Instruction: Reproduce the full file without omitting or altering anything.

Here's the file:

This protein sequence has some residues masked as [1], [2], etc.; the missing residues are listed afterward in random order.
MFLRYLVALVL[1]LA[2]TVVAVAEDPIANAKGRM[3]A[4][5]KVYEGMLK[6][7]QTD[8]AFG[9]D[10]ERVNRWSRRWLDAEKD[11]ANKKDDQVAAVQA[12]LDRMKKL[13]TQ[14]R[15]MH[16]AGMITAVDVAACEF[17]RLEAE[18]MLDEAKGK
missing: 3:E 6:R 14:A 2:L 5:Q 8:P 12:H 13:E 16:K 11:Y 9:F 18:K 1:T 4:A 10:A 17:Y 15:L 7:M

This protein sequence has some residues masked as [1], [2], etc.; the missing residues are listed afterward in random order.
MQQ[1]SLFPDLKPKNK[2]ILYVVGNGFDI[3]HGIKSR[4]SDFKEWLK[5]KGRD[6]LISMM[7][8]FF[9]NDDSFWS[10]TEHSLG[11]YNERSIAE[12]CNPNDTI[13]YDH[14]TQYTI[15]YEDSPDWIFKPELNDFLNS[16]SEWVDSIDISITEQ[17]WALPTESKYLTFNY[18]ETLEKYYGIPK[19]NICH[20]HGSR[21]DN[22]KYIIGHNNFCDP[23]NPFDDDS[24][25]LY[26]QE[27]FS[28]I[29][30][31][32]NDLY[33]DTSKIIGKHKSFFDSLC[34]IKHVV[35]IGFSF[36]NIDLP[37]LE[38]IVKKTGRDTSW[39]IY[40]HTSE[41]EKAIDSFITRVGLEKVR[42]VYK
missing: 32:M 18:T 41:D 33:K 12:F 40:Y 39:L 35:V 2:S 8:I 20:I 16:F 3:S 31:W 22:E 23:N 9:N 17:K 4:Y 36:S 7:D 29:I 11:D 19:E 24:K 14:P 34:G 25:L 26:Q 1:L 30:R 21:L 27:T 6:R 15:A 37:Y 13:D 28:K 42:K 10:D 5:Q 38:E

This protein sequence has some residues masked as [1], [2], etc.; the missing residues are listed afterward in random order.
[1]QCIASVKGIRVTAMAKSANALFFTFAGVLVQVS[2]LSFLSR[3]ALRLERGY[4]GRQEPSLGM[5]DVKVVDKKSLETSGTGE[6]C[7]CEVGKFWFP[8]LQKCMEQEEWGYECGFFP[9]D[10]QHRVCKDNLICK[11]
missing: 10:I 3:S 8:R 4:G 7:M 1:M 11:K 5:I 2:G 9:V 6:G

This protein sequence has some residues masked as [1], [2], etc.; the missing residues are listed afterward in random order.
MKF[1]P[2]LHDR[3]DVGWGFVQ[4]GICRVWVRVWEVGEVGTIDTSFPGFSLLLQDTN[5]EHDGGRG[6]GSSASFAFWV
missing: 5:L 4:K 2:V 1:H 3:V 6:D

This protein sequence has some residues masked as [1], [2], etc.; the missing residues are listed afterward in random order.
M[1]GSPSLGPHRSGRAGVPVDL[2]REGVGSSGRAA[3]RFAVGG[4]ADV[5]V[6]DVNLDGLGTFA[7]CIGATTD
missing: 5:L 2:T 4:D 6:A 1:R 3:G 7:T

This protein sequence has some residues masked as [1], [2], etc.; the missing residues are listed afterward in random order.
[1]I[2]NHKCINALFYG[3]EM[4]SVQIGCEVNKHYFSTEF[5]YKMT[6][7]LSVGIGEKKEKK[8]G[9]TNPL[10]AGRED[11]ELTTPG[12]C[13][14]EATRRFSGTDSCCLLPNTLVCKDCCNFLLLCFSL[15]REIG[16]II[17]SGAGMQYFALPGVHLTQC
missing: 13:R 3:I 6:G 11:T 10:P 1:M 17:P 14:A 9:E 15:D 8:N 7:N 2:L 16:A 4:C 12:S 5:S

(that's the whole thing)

This protein sequence has some residues masked as [1], [2], etc.; the missing residues are listed afterward in random order.
MFLRYLVALVL[1]LA[2]TVVAVAEDPIANAKGRM[3]A[4][5]KVYEGMLK[6][7]QTD[8]AFG[9]D[10]ERVNRWSRRWLDAEKD[11]ANKKDDQVAAVQA[12]LDRMKKL[13]TQ[14]R[15]MH[16]AGMITAVDVAACEF[17]RLEAE[18]MLDEAKGK
missing: 3:E 6:R 14:A 2:L 5:Q 8:P 12:H 13:E 16:K 11:Y 9:F 18:K 1:T 4:A 10:A 17:Y 15:L 7:M

This protein sequence has some residues masked as [1], [2], etc.; the missing residues are listed afterward in random order.
MQQ[1]SLFPDLKPKNK[2]ILYVVGNGFDI[3]HGIKSR[4]SDFKEWLK[5]KGRD[6]LISMM[7][8]FF[9]NDDSFWS[10]TEHSLG[11]YNERSIAE[12]CNPNDTI[13]YDH[14]TQYTI[15]YEDSPDWIFKPELNDFLNS[16]SEWVDSIDISITEQ[17]WALPTESKYLTFNY[18]ETLEKYYGIPK[19]NICH[20]HGSR[21]DN[22]KYIIGHNNFCDP[23]NPFDDDS[24][25]LY[26]QE[27]FS[28]I[29][30][31][32]NDLY[33]DTSKIIGKHKSFFDSLC[34]IKHVV[35]IGFSF[36]NIDLP[37]LE[38]IVKKTGRDTSW[39]IY[40]HTSE[41]EKAIDSFITRVGLEKVR[42]VYK
missing: 32:M 18:T 41:D 33:K 12:F 40:Y 39:L 35:V 2:S 8:I 20:I 16:F 3:S 31:W 22:E 23:N 9:N 17:K 4:Y 36:S 7:D 29:I 11:D 19:E 24:K 14:P 34:G 25:L 26:Q 1:L 30:R 21:L 27:T 6:R 15:A 37:Y 13:D 28:K 42:K 10:D 5:Q 38:E

This protein sequence has some residues masked as [1], [2], etc.; the missing residues are listed afterward in random order.
[1]QCIASVKGIRVTAMAKSANALFFTFAGVLVQVS[2]LSFLSR[3]ALRLERGY[4]GRQEPSLGM[5]DVKVVDKKSLETSGTGE[6]C[7]CEVGKFWFP[8]LQKCMEQEEWGYECGFFP[9]D[10]QHRVCKDNLICK[11]
missing: 10:I 3:S 8:R 4:G 7:M 1:M 11:K 5:I 2:G 9:V 6:G

This protein sequence has some residues masked as [1], [2], etc.; the missing residues are listed afterward in random order.
MKF[1]P[2]LHDR[3]DVGWGFVQ[4]GICRVWVRVWEVGEVGTIDTSFPGFSLLLQDTN[5]EHDGGRG[6]GSSASFAFWV
missing: 5:L 4:K 2:V 1:H 3:V 6:D

This protein sequence has some residues masked as [1], [2], etc.; the missing residues are listed afterward in random order.
M[1]GSPSLGPHRSGRAGVPVDL[2]REGVGSSGRAA[3]RFAVGG[4]ADV[5]V[6]DVNLDGLGTFA[7]CIGATTD
missing: 5:L 2:T 4:D 6:A 1:R 3:G 7:T

This protein sequence has some residues masked as [1], [2], etc.; the missing residues are listed afterward in random order.
[1]I[2]NHKCINALFYG[3]EM[4]SVQIGCEVNKHYFSTEF[5]YKMT[6][7]LSVGIGEKKEKK[8]G[9]TNPL[10]AGRED[11]ELTTPG[12]C[13][14]EATRRFSGTDSCCLLPNTLVCKDCCNFLLLCFSL[15]REIG[16]II[17]SGAGMQYFALPGVHLTQC
missing: 13:R 3:I 6:G 11:T 10:P 1:M 17:P 14:A 9:E 15:D 8:N 7:N 2:L 16:A 4:C 12:S 5:S